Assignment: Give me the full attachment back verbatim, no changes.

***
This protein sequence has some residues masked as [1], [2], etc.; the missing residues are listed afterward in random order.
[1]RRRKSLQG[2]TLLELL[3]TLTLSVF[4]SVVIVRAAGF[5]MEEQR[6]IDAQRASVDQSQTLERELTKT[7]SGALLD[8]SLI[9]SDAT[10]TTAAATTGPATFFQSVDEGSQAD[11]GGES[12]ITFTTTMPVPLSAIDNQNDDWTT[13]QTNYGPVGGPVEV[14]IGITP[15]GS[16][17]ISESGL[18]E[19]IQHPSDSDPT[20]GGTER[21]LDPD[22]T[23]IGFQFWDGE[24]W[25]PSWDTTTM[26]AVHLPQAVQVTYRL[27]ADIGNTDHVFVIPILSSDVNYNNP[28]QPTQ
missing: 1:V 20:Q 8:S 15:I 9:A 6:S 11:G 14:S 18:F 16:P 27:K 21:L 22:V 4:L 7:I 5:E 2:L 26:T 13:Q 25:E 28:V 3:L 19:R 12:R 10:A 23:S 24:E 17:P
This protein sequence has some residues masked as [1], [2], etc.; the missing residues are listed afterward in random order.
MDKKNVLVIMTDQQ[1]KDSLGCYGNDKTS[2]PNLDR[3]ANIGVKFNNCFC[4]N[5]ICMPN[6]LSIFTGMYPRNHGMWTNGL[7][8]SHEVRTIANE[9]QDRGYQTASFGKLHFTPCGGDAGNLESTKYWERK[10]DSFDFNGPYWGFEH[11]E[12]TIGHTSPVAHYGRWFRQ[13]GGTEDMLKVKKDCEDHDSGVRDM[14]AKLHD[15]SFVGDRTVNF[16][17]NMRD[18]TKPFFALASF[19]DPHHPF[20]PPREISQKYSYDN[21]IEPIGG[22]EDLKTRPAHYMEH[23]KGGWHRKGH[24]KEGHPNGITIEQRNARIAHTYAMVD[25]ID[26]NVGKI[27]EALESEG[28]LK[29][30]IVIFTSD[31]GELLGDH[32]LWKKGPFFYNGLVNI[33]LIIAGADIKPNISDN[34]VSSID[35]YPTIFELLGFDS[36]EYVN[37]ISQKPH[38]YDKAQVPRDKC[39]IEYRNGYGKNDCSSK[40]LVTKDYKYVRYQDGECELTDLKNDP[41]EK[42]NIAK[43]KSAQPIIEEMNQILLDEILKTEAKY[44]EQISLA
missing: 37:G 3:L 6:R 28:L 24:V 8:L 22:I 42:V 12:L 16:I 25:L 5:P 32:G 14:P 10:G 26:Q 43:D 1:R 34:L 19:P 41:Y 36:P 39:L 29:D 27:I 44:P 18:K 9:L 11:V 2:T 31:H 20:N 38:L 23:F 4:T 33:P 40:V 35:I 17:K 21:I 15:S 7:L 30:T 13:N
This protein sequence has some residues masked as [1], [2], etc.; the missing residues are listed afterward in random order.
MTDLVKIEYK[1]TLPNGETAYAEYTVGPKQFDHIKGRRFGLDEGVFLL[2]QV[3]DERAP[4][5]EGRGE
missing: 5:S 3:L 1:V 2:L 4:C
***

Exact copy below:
This protein sequence has some residues masked as [1], [2], etc.; the missing residues are listed afterward in random order.
[1]RRRKSLQG[2]TLLELL[3]TLTLSVF[4]SVVIVRAAGF[5]MEEQR[6]IDAQRASVDQSQTLERELTKT[7]SGALLD[8]SLI[9]SDAT[10]TTAAATTGPATFFQSVDEGSQAD[11]GGES[12]ITFTTTMPVPLSAIDNQNDDWTT[13]QTNYGPVGGPVEV[14]IGITP[15]GS[16][17]ISESGL[18]E[19]IQHPSDSDPT[20]GGTER[21]LDPD[22]T[23]IGFQFWDGE[24]W[25]PSWDTTTM[26]AVHLPQAVQVTYRL[27]ADIGNTDHVFVIPILSSDVNYNNP[28]QPTQ
missing: 1:V 20:Q 8:S 15:I 9:A 6:S 11:G 14:S 18:F 16:P 27:K 21:L 22:V 4:L 7:I 5:E 2:L 26:T 13:Q 25:E 28:V 3:L 19:R 12:R 10:A 23:S 24:E 17:P
This protein sequence has some residues masked as [1], [2], etc.; the missing residues are listed afterward in random order.
MDKKNVLVIMTDQQ[1]KDSLGCYGNDKTS[2]PNLDR[3]ANIGVKFNNCFC[4]N[5]ICMPN[6]LSIFTGMYPRNHGMWTNGL[7][8]SHEVRTIANE[9]QDRGYQTASFGKLHFTPCGGDAGNLESTKYWERK[10]DSFDFNGPYWGFEH[11]E[12]TIGHTSPVAHYGRWFRQ[13]GGTEDMLKVKKDCEDHDSGVRDM[14]AKLHD[15]SFVGDRTVNF[16][17]NMRD[18]TKPFFALASF[19]DPHHPF[20]PPREISQKYSYDN[21]IEPIGG[22]EDLKTRPAHYMEH[23]KGGWHRKGH[24]KEGHPNGITIEQRNARIAHTYAMVD[25]ID[26]NVGKI[27]EALESEG[28]LK[29][30]IVIFTSD[31]GELLGDH[32]LWKKGPFFYNGLVNI[33]LIIAGADIKPNISDN[34]VSSID[35]YPTIFELLGFDS[36]EYVN[37]ISQKPH[38]YDKAQVPRDKC[39]IEYRNGYGKNDCSSK[40]LVTKDYKYVRYQDGECELTDLKNDP[41]EK[42]NIAK[43]KSAQPIIEEMNQILLDEILKTEAKY[44]EQISLA
missing: 37:G 3:L 6:R 28:L 24:V 8:L 22:I 42:V 12:L 16:I 25:L 5:P 32:G 14:P 10:G 26:Q 43:D 1:R 34:L 19:P 41:Y 36:P 39:L 29:D 27:I 44:P 18:K 9:L 11:V 2:T 31:H 20:N 38:L 23:F 4:T 33:P 40:V 35:I 17:K 21:I 15:S 7:L 30:T 13:N
This protein sequence has some residues masked as [1], [2], etc.; the missing residues are listed afterward in random order.
MTDLVKIEYK[1]TLPNGETAYAEYTVGPKQFDHIKGRRFGLDEGVFLL[2]QV[3]DERAP[4][5]EGRGE
missing: 5:S 3:L 1:V 2:L 4:C